Nutrients in Lake Winnipeg

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Phosphorus and Nitrogen Levels in Lake Winnipeg

High phosphorus and nitrogen levels can result in harmful algal blooms in Lake Winnipeg. In 2013, phosphorus levels in its North and South basins and the Narrows were above the water quality guidelines for the protection of freshwater plants and animals most of the time. Nitrogen levels in each basin were generally below water quality guidelines.

Both phosphorus and nitrogen levels were consistently above water quality guidelines for the protection of freshwater plants and animals in the Red River, and always below the guidelines in the Winnipeg River. Just over 44% of phosphorus samples in the Saskatchewan River were above the guidelines for the 2011 to 2013 period while nitrogen samples were always below the guideline values.

Status of phosphorus and nitrogen levels in Lake Winnipeg, Canada, 2013; and in three tributary rivers, Canada, 2011 to 2013

Map - See long description below.
Long description

The map shows the status of phosphorus and nitrogen levels in the North and South basins and Narrows of Lake Winnipeg for 2013. In 2013, the phosphorus status was red because phosphorus levels in the North and South basins and the Narrows of Lake Winnipeg were above water quality guidelines for the protection of freshwater plants and animals. Nitrogen status was green because levels were at or below water quality guidelines.The map also shows the status of phosphorus and nitrogen levels in three tributary rivers for the 2011 to 2013 period: the Winnipeg River; Saskatchewan River; and Red River. In the Winnipeg River, fewer than 10% of samples were above the guideline and the phosphorus status was green. The phosphorus status was yellow in the Saskatchewan River because between 10% and 50% of samples were above the guideline. It was red in the Red River because more than 50% of samples were above the guideline. Nitrogen status was green in the Winnipeg and Saskatchewan rivers and red in the Red River.

Data for this map
Status of phosphorus and nitrogen levels in Lake Winnipeg, Canada, 2013
Lake Winnipeg Phosphorus water quality guideline
(milligrams of phosphorus per litre)
Phosphorus level
(milligrams of phosphorus per litre)
Phosphorus level status Nitrogen water quality guideline
(milligrams of nitrogen per litre)
Nitrogen level
(milligrams of nitrogen per litre)
Nitrogen level status
North Basin 0.025 0.033 Red 1.0 0.49 Green
South Basin and Narrows 0.025 0.108 Red 1.0 0.72 Green

Download data file (Excel/CSV; 752 B)

Status of phosphorus and nitrogen levels in three tributary rivers, Canada, 2011 to 2013
River Phosphorus water quality guideline
(milligrams of phosphorus per litre)
Proportion of phosphorus levels above the guideline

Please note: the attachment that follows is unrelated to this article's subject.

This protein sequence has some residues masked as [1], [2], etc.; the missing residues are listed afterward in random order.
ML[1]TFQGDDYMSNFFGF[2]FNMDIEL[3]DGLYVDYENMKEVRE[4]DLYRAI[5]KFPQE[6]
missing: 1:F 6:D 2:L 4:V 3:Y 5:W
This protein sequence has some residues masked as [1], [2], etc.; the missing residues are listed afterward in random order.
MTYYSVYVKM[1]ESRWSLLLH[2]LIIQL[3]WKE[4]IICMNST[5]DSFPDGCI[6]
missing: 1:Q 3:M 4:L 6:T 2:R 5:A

(percentage)
Phosphorus level status Nitrogen water quality guideline
(milligrams of nitrogen per litre)
Proportion of nitrogen levels above the guideline
(percentage)
Nitrogen level status
Saskatchewan River 0.050 39 Yellow 1.0 5 Green
Red River 0.050 100 Red 1.0 99 Red
Winnipeg River 0.050 0 Green 1.0 0 Green

Download data file (Excel/CSV; 770 B)

How this indicator was calculated

Note: Status colours for the North Basin and the South Basin and the Narrows of Lake Winnipeg were determined by comparing seasonally weighted average total phosphorus and total nitrogen levels in lake water collected from across the basins to the appropriate water quality guidelines for the protection of aquatic life. For the Red, Winnipeg and Saskatchewan rivers, the total phosphorus and total nitrogen water quality status was determined based on the frequency with which water quality monitoring data were above the guideline values.Footnote [1],Footnote [2]
Source: Manitoba Conservation and Water Stewardship and Environment and Climate Change Canada.

Lake Winnipeg is Canada's sixth-largest freshwater lake and the world's third-largest reservoir, generating hydro-electric power for all of Manitoba.Footnote [3] The lake is home to over 30 communities and supports a large commercial fishery, as well as recreation. Lake Winnipeg is composed of a large, deeper North Basin and a smaller, shallower South Basin. The two basins are separated by the Narrows, through which water from the South Basin flows northward. With an average depth of 13 metres in the North Basin and nine metres in the South Basin, the lake is shallow compared to the Laurentian Great Lakes. At 953 240 square kilometres, the lake's drainage basin is the largest drainage basin of all lakes in Canada, covering four provinces and four U.S. states. The shallow waters and large volume of water flowing in from the rivers draining into the lake are major influences on water quality in the lake.

Water quality in Lake Winnipeg has been deteriorating for many years, putting the health of the lake at serious risk. Before European settlement in the region, the lake had moderate levels of phosphorus and nitrogen. Since then, the levels of these nutrients have been affected by a range of human activities. With the opening up of the West, livestock and crop production began contributing phosphorus and nitrogen from manure and fertilizer to the drainage basin. The westward expansion also resulted in the draining of thousands of wetlands that dotted the Prairies, which received and processed nutrients running off the land. Growing cities have also generated more nutrients and changed how water flows across the land.